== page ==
JournalTOCs Blog

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How good are the RSS feeds of the best journals? [1]

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As we know there a range of variations in the quality of the RSS feeds that publishers produce to announce the latest issues or articles published in their journals. But we wonder if there is any correlation between quality of a journal and quality of its RSS feeds. In particular what about the best journals, I mean the journals with the highest impacts, most-cited articles and the most prolific content? Are their TOC RSS feeds a reflection of their outstanding position and quality?

Surely the publishers of the top journals are aware of the advantages of providing excellent RSS feeds (with rich content, tagged with standards elements and focused in enabling re-usability and early awareness.) We can get a good idea of the quality of the RSS feeds of those top journals by checking that their RSS feeds are valid and well formed, follow the RSS specifications for scholarly publishers, and in particular are making use of the main RSS 1.0 modules recommended by the “Recommendations on RSS Feeds for Scholarly Publishers“, namely the Dublin Core and PRISM modules. We are carrying out such analysis, which will take some time. In the meantime we could check the RSS feeds of the winners of the ALPSP Award for Best New Journal 2012, recently announced.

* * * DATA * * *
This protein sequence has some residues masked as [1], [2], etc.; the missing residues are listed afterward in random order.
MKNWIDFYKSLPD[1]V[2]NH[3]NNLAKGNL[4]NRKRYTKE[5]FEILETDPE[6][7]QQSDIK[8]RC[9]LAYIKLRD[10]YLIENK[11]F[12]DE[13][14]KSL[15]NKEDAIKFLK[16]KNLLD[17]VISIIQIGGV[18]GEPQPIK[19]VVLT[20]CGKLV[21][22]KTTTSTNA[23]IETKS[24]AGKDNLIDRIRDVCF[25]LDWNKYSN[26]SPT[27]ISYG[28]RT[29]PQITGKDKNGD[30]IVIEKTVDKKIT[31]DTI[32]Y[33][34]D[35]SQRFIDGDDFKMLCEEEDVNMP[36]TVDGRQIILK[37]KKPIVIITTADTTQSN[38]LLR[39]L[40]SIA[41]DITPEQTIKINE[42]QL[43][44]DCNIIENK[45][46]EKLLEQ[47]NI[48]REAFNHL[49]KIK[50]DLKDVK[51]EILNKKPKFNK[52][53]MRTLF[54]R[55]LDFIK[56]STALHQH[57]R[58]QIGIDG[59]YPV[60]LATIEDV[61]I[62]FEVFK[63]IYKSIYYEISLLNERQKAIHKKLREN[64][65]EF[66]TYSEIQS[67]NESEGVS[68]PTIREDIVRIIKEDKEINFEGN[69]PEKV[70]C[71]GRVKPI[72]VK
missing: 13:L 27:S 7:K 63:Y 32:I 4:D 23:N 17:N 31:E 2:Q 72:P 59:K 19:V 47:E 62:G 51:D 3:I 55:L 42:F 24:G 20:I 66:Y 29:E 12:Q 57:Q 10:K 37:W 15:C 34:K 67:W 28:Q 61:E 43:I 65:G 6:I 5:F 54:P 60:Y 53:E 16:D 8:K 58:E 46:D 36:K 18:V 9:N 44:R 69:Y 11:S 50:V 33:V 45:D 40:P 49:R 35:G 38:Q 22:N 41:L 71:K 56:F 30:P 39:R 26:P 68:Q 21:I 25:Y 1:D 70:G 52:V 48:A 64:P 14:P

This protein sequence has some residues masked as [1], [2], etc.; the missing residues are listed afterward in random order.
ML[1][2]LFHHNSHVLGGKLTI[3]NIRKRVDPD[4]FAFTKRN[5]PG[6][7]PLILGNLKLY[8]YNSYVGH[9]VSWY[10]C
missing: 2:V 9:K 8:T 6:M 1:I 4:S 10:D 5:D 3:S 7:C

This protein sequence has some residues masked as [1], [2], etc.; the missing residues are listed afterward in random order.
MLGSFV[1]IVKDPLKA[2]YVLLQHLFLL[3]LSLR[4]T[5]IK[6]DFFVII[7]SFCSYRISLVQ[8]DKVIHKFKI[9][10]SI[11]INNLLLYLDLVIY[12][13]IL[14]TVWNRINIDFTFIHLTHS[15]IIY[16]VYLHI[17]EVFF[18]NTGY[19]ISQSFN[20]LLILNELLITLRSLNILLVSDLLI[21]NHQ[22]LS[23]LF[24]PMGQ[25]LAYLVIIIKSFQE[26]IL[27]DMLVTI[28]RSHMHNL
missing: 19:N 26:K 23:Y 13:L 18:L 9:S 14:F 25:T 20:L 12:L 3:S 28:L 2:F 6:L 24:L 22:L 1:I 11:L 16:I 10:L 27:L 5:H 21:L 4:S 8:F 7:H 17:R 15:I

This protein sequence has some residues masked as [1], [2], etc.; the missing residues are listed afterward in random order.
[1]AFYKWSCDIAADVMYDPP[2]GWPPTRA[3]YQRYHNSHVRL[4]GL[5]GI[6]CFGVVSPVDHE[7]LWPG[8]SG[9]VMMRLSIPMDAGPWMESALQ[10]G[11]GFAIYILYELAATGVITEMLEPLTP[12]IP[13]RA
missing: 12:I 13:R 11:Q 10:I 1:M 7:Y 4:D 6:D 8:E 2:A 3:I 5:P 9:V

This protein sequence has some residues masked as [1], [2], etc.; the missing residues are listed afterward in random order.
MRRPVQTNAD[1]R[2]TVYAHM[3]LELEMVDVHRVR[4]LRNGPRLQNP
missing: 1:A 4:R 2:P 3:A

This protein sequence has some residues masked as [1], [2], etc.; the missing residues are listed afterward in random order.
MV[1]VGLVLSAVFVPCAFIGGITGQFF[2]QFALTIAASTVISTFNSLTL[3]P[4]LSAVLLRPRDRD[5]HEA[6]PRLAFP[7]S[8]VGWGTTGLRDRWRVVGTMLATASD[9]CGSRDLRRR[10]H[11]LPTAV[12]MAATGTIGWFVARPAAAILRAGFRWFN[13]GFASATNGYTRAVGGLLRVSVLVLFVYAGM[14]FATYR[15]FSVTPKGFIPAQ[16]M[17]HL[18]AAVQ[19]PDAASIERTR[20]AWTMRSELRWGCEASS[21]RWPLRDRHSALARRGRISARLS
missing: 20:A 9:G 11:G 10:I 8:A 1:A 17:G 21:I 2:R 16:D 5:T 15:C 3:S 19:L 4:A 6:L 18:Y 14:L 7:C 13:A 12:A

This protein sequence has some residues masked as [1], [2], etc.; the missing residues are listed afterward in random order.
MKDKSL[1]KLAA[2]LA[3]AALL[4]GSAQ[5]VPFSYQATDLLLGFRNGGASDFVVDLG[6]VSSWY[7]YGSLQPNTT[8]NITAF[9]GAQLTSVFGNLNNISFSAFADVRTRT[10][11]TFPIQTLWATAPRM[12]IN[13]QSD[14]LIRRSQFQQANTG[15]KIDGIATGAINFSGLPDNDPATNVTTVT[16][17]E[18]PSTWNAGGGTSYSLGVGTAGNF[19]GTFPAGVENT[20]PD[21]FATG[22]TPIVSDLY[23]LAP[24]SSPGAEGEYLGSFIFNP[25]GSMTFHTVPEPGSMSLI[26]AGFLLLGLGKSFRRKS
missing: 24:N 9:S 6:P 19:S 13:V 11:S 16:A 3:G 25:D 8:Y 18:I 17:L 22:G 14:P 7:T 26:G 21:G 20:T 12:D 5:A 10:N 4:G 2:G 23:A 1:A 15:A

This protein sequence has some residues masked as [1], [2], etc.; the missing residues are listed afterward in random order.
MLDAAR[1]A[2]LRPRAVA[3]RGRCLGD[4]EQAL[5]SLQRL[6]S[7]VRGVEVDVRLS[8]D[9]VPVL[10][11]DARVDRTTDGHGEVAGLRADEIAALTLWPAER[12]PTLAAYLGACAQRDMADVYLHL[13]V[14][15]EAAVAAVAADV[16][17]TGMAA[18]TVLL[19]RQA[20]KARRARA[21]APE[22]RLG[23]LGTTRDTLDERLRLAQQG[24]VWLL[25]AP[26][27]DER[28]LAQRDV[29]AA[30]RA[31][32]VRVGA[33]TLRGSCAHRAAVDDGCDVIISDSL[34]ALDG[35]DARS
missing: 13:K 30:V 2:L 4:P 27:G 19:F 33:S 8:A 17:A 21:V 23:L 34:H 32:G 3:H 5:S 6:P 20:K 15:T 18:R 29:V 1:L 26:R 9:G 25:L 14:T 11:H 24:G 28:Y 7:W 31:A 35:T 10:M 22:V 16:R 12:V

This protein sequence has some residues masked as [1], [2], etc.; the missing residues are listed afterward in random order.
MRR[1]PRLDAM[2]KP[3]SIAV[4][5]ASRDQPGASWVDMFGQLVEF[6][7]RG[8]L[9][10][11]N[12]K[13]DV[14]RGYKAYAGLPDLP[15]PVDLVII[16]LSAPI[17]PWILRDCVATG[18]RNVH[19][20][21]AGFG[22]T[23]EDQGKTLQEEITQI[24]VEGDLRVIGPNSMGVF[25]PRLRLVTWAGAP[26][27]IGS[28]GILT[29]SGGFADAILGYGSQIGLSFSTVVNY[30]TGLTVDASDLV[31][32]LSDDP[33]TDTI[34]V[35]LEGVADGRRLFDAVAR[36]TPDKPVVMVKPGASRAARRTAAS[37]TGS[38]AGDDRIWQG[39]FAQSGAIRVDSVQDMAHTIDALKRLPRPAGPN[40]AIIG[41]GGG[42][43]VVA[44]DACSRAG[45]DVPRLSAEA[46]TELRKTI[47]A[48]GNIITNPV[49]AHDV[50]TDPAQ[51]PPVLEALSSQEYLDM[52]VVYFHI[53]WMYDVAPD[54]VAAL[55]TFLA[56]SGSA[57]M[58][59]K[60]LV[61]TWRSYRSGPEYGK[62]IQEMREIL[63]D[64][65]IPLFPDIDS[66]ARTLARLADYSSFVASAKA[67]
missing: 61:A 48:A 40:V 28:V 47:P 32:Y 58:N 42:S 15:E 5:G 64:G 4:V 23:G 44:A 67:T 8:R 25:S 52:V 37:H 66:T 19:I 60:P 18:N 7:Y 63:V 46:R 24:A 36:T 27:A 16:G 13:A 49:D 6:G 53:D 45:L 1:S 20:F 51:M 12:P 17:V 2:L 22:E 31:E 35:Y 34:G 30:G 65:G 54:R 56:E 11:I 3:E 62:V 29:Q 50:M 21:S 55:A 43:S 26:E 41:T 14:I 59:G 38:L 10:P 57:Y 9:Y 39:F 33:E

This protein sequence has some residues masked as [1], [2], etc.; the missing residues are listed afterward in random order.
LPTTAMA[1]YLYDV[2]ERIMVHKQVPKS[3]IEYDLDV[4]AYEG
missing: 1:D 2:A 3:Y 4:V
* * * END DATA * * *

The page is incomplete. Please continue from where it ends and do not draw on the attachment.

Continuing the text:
It is interesting to notice that Postmedieval, from Palgrave Macmillan, which is the winner of the ALPSP Award for Best New Journal 2012 is among the journals with the best TOC RSS feeds too.

The TOC RSS feeds of Postmedieval include all the metadata required to support efficient reuse (e.g. OpenURL resolution) and dissemination (e.g. current awareness) of latest articles, making Postmedieval a good example of how to use RSS feeds.

The TOC RSS feeds of Postmedieval implement very well the recommendations and guidelines made by the RSS Advisor Board as well as the Recommendations on RSS Feeds for Scholarly Publishers.

Similarly the winner of the Highly Commended Certificate (Methods in Ecology and Evolution, from the British
Ecological Society and Wiley-Blackwell) as well as the shortlisted journals (Cancer Discovery, from the
American Association for Cancer Research, and Physical Review X, from the American Physical Society) have excellent TOC RSS feeds.

Clearly there is a direct relationship between the quality of those new journals and the quality of their RSS feeds. In a next post we will report on the results of our analysis of the RSS feeds collected by JournalTOCs to determine whether the top journals tend to have the best TOC RSS feeds or not.

Postmedieval TOC RSS feeds:
https://feeds.palgrave-journals.com/pmed/rss/current?format=xml

Methods in Ecology and Evolution TOC RSS feeds:
https://onlinelibrary.wiley.com/rss/journal/10.1111/(ISSN)2041-210X

Cancer Discovery
https://cancerdiscovery.aacrjournals.org/rss/current.xml

Physical Review X
https://feeds.aps.org/rss/recent/prx.xml

Written by Santiago Chumbe

September 14th, 2012 at 12:55 pm